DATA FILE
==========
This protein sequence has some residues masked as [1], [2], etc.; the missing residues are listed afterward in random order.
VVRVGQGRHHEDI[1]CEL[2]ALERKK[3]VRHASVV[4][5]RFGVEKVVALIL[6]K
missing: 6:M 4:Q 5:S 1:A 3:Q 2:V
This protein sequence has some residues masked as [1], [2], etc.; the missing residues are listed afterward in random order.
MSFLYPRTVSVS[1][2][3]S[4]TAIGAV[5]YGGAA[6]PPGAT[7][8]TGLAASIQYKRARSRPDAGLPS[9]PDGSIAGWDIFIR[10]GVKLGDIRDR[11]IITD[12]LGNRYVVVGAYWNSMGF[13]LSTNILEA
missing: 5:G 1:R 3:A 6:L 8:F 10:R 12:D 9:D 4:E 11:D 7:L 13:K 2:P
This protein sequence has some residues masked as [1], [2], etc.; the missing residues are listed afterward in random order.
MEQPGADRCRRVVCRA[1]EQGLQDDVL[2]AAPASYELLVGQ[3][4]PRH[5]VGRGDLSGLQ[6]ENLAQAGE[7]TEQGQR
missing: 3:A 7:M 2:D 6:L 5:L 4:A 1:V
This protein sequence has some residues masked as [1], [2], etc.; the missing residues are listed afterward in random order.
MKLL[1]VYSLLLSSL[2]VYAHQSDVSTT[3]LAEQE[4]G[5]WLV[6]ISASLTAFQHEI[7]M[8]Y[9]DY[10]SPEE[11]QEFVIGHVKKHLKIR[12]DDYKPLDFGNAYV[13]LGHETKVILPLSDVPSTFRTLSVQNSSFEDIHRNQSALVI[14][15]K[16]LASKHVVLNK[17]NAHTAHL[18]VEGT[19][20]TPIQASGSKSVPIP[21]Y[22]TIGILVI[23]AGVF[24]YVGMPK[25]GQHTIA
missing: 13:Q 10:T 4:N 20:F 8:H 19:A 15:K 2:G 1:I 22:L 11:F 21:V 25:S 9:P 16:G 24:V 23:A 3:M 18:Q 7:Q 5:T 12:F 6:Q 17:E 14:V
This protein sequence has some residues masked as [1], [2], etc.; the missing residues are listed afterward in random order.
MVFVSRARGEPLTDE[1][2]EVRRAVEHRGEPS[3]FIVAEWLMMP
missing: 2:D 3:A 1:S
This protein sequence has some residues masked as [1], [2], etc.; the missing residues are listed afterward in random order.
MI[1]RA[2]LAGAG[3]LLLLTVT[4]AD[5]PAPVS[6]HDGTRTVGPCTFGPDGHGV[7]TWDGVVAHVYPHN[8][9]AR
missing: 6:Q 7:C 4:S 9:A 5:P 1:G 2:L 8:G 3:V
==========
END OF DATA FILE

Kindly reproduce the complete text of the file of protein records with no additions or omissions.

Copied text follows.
This protein sequence has some residues masked as [1], [2], etc.; the missing residues are listed afterward in random order.
VVRVGQGRHHEDI[1]CEL[2]ALERKK[3]VRHASVV[4][5]RFGVEKVVALIL[6]K
missing: 6:M 4:Q 5:S 1:A 3:Q 2:V
This protein sequence has some residues masked as [1], [2], etc.; the missing residues are listed afterward in random order.
MSFLYPRTVSVS[1][2][3]S[4]TAIGAV[5]YGGAA[6]PPGAT[7][8]TGLAASIQYKRARSRPDAGLPS[9]PDGSIAGWDIFIR[10]GVKLGDIRDR[11]IITD[12]LGNRYVVVGAYWNSMGF[13]LSTNILEA
missing: 5:G 1:R 3:A 6:L 8:F 10:R 12:D 9:D 4:E 11:D 7:L 13:K 2:P
This protein sequence has some residues masked as [1], [2], etc.; the missing residues are listed afterward in random order.
MEQPGADRCRRVVCRA[1]EQGLQDDVL[2]AAPASYELLVGQ[3][4]PRH[5]VGRGDLSGLQ[6]ENLAQAGE[7]TEQGQR
missing: 3:A 7:M 2:D 6:L 5:L 4:A 1:V
This protein sequence has some residues masked as [1], [2], etc.; the missing residues are listed afterward in random order.
MKLL[1]VYSLLLSSL[2]VYAHQSDVSTT[3]LAEQE[4]G[5]WLV[6]ISASLTAFQHEI[7]M[8]Y[9]DY[10]SPEE[11]QEFVIGHVKKHLKIR[12]DDYKPLDFGNAYV[13]LGHETKVILPLSDVPSTFRTLSVQNSSFEDIHRNQSALVI[14][15]K[16]LASKHVVLNK[17]NAHTAHL[18]VEGT[19][20]TPIQASGSKSVPIP[21]Y[22]TIGILVI[23]AGVF[24]YVGMPK[25]GQHTIA
missing: 13:Q 10:T 4:N 20:F 8:H 19:A 15:K 2:G 1:I 22:L 11:F 21:V 25:S 9:P 16:G 24:V 23:A 3:M 18:Q 7:Q 5:T 12:F 6:Q 17:E 14:V
This protein sequence has some residues masked as [1], [2], etc.; the missing residues are listed afterward in random order.
MVFVSRARGEPLTDE[1][2]EVRRAVEHRGEPS[3]FIVAEWLMMP
missing: 2:D 3:A 1:S
This protein sequence has some residues masked as [1], [2], etc.; the missing residues are listed afterward in random order.
MI[1]RA[2]LAGAG[3]LLLLTVT[4]AD[5]PAPVS[6]HDGTRTVGPCTFGPDGHGV[7]TWDGVVAHVYPHN[8][9]AR
missing: 6:Q 7:C 4:S 9:A 5:P 1:G 2:L 8:G 3:V